Earlier, on the Delhi front, Shah had another key team set on the job, which included Rajya Sabha members like Anil Baluni and Bhupendra Yadav. The team was tasked to muster the support of fellow members of the august House, where BJP fell short of a majority.
The team which had engineered a major defection in TDP's Rajya Sabha members had managed Samajwadi Party MPs, Neeraj Shekhar, Surendra Nagar, Sanjay Seth, and Congress MP Sanjay Singh to quit the Rajya Sabha. Thus giving a big boost to the BJP in the upper House.
At the eleventh hour, the team also managed BSP leader Satish Mishra to support the move related to Article 370 and bifurcation of the state.
Closed-door meetings with press
In the meantime, Amit Shah also had close door meetings with key journalists (having access in the MHA) to be balanced in reporting while touching highly sensitive issues, which have international implications. Shah's objective was to maintain top secrecy, till he introduces the Bill, and breaks the historical news on August 5, on the floor of Parliament itself.
Sources said that by August 2, Shah was confident that his party had enough support in the Rajya Sabha and would introduce the historical bill (of bifurcation of Jammu and Kashmir) in the Upper House by Monday.
Subsequently, a whip was issued by the BJP instructing all members to remain in their respective House hinting them that important bills were expected to be passed.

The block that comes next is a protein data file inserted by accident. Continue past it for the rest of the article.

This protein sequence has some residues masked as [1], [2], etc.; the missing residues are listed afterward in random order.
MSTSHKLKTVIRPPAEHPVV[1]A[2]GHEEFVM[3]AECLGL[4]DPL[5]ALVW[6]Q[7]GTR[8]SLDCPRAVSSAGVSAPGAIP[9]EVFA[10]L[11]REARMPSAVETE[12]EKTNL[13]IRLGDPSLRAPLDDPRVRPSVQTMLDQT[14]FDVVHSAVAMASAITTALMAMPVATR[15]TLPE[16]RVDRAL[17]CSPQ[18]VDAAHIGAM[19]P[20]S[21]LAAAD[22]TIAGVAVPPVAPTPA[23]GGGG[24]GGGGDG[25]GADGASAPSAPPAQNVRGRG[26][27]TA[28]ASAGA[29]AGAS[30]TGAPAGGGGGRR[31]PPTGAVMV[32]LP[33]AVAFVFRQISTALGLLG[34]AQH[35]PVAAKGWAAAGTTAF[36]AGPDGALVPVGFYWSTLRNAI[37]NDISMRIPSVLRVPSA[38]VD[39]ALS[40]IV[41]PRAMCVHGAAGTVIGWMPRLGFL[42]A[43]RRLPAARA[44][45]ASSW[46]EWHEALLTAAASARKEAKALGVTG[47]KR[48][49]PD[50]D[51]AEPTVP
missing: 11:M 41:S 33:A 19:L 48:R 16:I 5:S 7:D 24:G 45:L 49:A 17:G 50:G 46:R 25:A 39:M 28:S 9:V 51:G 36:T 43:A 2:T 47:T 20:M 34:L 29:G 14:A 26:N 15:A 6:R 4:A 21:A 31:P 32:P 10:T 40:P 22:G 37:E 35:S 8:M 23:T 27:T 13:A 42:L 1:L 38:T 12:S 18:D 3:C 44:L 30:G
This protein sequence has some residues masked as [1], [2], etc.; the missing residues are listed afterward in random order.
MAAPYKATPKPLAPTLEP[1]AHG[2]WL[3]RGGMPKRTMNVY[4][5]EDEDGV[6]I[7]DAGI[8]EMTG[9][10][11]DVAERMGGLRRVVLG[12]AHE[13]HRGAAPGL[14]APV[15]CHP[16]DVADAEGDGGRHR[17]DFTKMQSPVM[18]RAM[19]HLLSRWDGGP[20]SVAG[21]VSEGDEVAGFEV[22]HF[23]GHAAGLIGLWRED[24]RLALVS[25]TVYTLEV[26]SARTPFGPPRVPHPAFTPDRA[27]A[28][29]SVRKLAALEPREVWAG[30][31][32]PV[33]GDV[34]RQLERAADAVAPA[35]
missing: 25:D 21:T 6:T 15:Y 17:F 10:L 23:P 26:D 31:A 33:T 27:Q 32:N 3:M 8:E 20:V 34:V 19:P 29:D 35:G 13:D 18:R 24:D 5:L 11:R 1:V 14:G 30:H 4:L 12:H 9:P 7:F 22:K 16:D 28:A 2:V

Highly placed sources revealed that finally on the weekend, it was decided by Modi and Shah to convene a meeting of the Cabinet at the PM's residence on Monday, to disclose Mission Kashmir's objective to Ministers and pass a resolution thereof, prior to the proceedings of the House.
Similarly, the Ministry of Law and Justice was tasked for prompt issuance of notification by the President of India on the revocation of Article 370.
After Shah introduced the Bill amid chaos in the Rajya Sabha on Monday, a BJP MP reacted: "Shah's mission has never been defeated. He is the new Sardar (Vallabh Bhai Patel)."
Disobedience by police, bureaucracy factored in
The government had taken into account all the contingencies while planning the revocation of Article 370 and reorganization of Jammu and Kashmir, including the possibility of disobedience by local police and administration.
The induction of more than 20,000 troops in the last few days was aimed at taking full control of the situation in the state and deal with any emergency like failure to obey orders.
Informed sources said the troop induction was still going on as companies of central armed police forces were being flown from several states including Assam, Uttar Pradesh and Odisha to Jammu and Kashmir in Indian Air Force (IAF) planes.
They will join the law enforcement efforts in the entire Kashmir Valley and prevent street protests.
Kashmiri leaders were put under house arrest as they had been opposing any move to end the special status given to Jammu and Kashmir, the sources said.
The sources said the clampdown was temporary and the situation would be reviewed depending on the reactions.
The local political leadership and the separatists were already on the back foot after the government's crackdown, the sources said.